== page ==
“I am delighted that the government has listened to the views of local residents and has turned down the planning application to build houses on the Gaelic Athletic Association’s site in Avery Hill Road” said Clive Efford after hearing that Meg Munn MP, Parliamentary Under Secretary of State at Communities and Local Government, had disagreed with the Planning Inspector’s recommendation and had refused the planning application.
The application has been the subject of a planning inquiry which took evidence in January this year. Clive Efford gave evidence to the inquiry and stressed that allowing the site to be built on would set a terrible precedent. He told the inquiry that if they allowed the site to be built on, then they would be giving a green light to other owners of playing fields to let them become derelict for a number of years before making huge profits by getting permission to develop them.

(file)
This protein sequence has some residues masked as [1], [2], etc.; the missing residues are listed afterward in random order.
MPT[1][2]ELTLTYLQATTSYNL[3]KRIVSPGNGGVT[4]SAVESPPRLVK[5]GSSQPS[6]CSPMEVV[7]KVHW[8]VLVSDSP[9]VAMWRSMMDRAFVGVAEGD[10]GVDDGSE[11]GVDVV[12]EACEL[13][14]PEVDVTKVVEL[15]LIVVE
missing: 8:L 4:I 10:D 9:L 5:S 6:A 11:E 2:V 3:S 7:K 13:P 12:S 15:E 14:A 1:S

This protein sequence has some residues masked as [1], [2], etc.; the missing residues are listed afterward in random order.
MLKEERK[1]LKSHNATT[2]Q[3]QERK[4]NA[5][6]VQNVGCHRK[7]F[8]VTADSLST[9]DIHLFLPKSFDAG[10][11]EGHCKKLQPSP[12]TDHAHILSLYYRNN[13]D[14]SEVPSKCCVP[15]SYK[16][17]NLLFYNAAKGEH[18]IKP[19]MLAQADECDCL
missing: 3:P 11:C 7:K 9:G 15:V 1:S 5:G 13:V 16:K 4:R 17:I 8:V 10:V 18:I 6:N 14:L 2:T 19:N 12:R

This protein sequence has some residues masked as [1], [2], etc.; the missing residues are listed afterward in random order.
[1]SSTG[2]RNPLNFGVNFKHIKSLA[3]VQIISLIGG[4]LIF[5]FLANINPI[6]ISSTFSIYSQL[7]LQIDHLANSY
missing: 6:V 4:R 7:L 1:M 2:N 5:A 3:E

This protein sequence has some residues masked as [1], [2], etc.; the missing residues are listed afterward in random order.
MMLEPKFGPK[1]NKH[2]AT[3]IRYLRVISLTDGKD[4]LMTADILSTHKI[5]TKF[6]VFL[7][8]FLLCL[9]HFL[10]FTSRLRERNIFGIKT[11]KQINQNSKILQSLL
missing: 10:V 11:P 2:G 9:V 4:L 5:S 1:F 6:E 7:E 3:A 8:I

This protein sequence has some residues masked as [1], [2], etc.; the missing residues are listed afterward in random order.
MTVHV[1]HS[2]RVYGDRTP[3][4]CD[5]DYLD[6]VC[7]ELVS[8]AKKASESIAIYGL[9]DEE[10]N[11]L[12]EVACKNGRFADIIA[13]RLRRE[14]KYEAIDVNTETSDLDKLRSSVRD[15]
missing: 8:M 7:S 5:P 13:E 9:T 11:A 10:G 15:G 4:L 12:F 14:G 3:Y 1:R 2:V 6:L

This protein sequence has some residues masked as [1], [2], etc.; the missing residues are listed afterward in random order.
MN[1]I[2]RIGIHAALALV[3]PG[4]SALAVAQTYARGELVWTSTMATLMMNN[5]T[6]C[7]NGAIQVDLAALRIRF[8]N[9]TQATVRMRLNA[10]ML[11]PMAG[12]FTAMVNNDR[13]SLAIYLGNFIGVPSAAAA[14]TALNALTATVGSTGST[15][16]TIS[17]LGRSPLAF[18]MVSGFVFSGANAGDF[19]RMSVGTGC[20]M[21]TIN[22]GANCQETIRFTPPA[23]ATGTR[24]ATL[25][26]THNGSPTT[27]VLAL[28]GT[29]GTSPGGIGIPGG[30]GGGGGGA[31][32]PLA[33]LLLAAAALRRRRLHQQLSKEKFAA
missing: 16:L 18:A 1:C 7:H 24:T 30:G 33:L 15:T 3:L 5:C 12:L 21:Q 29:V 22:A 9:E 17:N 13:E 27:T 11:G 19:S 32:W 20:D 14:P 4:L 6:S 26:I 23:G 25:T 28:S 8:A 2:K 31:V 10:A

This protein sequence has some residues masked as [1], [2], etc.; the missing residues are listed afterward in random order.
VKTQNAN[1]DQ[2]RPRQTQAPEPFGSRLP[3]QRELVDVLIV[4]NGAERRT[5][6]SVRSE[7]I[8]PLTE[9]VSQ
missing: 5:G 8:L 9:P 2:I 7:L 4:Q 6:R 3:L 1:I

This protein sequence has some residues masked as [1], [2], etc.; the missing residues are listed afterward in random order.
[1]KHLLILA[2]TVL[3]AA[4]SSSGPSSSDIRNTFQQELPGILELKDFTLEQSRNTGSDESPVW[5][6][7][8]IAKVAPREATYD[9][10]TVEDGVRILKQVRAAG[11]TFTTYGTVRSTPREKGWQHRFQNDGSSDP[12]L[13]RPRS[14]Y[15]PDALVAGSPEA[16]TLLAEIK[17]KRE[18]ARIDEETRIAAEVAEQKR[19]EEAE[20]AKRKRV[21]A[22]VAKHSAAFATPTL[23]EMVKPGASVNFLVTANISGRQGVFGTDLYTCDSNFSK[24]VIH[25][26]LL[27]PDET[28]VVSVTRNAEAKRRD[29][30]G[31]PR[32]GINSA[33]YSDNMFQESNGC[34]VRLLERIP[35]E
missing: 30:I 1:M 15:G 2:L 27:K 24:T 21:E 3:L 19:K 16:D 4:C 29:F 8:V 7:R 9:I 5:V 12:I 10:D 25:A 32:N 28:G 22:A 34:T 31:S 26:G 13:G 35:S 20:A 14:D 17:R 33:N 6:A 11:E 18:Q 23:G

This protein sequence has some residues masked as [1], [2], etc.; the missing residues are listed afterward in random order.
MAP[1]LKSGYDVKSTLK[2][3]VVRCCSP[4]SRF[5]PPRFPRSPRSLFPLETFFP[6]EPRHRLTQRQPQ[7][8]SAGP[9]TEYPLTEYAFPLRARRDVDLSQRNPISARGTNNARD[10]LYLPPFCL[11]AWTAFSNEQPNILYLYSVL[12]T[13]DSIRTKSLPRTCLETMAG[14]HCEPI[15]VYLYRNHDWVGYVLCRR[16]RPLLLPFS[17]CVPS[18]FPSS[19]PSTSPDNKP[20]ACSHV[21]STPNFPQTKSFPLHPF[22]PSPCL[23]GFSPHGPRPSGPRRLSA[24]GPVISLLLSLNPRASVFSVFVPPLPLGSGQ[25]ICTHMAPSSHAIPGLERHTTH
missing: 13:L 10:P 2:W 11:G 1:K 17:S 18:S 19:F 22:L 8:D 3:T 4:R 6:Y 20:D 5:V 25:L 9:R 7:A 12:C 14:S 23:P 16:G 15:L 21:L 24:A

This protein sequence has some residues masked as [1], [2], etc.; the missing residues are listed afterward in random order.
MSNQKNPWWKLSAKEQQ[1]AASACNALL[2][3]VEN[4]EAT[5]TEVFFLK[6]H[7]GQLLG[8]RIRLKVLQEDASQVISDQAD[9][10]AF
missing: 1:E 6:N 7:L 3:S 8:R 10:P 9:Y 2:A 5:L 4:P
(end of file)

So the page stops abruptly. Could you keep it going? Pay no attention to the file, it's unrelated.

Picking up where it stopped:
“This decision sends out a clear message to owners of sports grounds who are fencing off their land to allow it to become derelict in order to get planning permission to build on it in a few years time. That message is back off!”
The GAA has allowed the site to become derelict for the last 15 years. They then teamed up with a developer to ask for the site to be redisignated to allow them to build houses on it. Greenwich Council refused to allow this to happen and the developers appealed to the planning inquiry.
Now the minister has turned down the proposal pointing out on several occasions that the GAA had failed to market the site as a sports facility. It is vital that they now start looking for sports clubs to use the site.